Thursday, June 9, 2011

Modern de Tocqeville extols “values-driven” America

Waco – Nick Adams wouldn't be surprised if somehow, someday, they shaved the east and west coasts off the American continent.

His answer came in response to a very conservative member of the Waco Tea Party quizzing him about how he finds the U.S. government's chances to return to its original roots as a constitutional republic with very limited powers.

His answer brought the house down. People laughed because it hurts too much to refrain from laughter.

Like the French journalist Alexis de Tocqueville who toured the fledgling American republic before him – way before him, in the 18th century – Lt. Adams of the Australian Army admires America and all things American.

He's authored a sequel to Mssr. De Tocqueville's 4-volume survey of America; the title - “America: The Greatest Good” - which tells the story of this 26-year-old Aussie's fascination with what he considers the only really value-driven, purpose-driven nation on Earth.

When he speaks in these terms, he becomes reverent, his tones respectful of what he fancies his ideal, the American system of government, particularly as practiced by conservatives.

His answer to the lady's question: “What you need is another Reagan.”

Listen to his recollection of the time when Australians voluntarily took their firearms to police stations and surrendered them so the government could destroy them - melt them down and make them into something else besides a firearm to use as a weapon to fend off attacks by people who get stupid and get violent.

He was 12 years old, but he remembers well what prompted the odd occurrence in which “The most conservative Australian Prime Minister in Australian history was also the same Prime Minister who took away our guns...Every day, ordinary Australians went to the police station and said, 'Here are my guns.'”

He paused for effect.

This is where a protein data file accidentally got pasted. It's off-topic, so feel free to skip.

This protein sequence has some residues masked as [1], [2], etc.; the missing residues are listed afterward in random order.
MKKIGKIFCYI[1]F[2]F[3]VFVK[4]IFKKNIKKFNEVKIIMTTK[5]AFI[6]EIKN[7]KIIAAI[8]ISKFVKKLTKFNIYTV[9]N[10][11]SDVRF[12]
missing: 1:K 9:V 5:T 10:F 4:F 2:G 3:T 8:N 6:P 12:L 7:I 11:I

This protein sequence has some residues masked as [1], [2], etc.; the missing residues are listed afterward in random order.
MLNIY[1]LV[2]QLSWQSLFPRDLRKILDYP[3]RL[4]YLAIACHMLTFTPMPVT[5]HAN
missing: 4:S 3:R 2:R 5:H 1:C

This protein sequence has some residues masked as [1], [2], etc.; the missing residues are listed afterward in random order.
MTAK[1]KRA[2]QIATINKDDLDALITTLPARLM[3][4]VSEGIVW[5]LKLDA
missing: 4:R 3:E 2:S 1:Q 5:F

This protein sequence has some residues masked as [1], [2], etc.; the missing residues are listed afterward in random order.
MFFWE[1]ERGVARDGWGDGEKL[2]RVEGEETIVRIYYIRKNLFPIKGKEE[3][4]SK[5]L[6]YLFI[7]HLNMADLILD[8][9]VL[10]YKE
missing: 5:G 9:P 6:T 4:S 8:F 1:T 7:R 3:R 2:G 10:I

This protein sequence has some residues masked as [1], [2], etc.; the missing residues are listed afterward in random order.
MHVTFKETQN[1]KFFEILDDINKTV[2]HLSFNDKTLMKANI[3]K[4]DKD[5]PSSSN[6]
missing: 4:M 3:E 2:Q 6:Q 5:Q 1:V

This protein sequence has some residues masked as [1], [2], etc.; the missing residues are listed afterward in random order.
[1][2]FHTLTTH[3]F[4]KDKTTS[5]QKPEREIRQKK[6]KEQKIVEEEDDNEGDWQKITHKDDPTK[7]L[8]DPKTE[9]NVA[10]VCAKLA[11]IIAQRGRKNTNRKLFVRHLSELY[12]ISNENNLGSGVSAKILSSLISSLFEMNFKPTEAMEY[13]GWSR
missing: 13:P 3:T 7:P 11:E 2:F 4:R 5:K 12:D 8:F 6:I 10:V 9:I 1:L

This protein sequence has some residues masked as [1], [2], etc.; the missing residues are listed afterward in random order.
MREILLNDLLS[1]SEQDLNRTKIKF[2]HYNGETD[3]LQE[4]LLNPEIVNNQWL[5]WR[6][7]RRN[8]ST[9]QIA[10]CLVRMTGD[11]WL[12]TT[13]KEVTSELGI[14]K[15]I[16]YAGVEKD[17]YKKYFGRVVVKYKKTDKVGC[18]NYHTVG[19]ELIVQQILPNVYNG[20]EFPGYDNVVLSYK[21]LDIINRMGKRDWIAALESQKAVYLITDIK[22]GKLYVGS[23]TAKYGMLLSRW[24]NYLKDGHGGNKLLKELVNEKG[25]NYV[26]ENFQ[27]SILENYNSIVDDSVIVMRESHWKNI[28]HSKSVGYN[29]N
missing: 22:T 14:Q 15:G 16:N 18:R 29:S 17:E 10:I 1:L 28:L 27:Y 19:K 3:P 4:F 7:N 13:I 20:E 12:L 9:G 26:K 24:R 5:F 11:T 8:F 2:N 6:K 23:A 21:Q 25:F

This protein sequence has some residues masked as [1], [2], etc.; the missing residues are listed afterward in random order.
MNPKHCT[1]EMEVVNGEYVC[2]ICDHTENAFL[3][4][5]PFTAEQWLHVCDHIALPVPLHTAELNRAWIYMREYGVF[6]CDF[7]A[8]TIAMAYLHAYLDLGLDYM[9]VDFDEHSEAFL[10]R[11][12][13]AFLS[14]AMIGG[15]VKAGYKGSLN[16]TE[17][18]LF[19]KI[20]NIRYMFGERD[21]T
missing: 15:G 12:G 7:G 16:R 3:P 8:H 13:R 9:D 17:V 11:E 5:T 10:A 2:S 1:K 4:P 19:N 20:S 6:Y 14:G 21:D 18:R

“That wouldn't happen here.”

The meeting room at the West Waco Public Library burst into giddy laughter.

As it happened, in 1996, a schizophrenic named Martin Bryant escaped from a mental institution, went home and got his assault rifle and attacked innocent people. When he was through, he left 36 people dead.

The crowd turned somber again.

On a previous trip to America, he contacted the company that manufactures Daisy Air Rifles, located at Rogers, Arkansas, and requested a tour of the factory and the opportunity to learn and observe from their industrial methods.

They gave him the chance to fabricate and assemble his own Red Rider air rifle, something he did gratefully.

The problem was simple enough. He couldn't take it back into Australia with him when he returned.

Not a problem, according to the people at Daisy. They would deactivate the toy gun – it fired BB's like all Red Riders that came before – and ship it to him at home in Sydney.

That's when the got this strange call from Australian Customs.

They had an illegal weapon; it was addressed to him, said a bureaucratic voice on the other end of the line.

He explained it was for display only, that he could not fire it because it had no inner workings to propel the BB's.

Could he keep it?

Sure, no problem. All he had to do was apply for a gun license; apply for a safety license; get them both approved and issued to him; have a government-approved gunsmith stamp a number on the receiver of the little air rifle; obtain a gun safe; fill out 2 government forms to be kept on file with police and government agencies; submit to police inspections and searches at any time; and, of course, drop by the cop shop every three months to let the officers inspect the “weapon.” Oh, did I mention that the Red Rider signature model air rifle could not be displayed on Lt. Adams' wall? He would be required to keep it in the gun safe at all times.

The Legendary didn't have the heart to ask him how all that came out.

The question had been that, knowing the government took all the firearms away from Australians, what did he think it would take to get the right to keep and bear arms back.

Somehow, his answer filled the request - with overkill.

Though Australia emerged from the worldwide financial collapse of 2008 in better shape than most nations, the prospects for the Australian future are not too bright, he told Tea Partiers.

For instance, since the nation is in the middle of a mining boom, the Socialist government installed by Parliament is seriously considering the imposition of a mining tax on mine owners.

Does Australia have an inordinate debt to China? No, he replied, but not to worry. China is the least stable of all nations, especially in Asia.

“China doesn't even have a navy...No superpower has ever ruled the world without ruling its oceans. America does; Britain did at one time.”

He shrugged, gratefully began to sign copies of his book, which is available through

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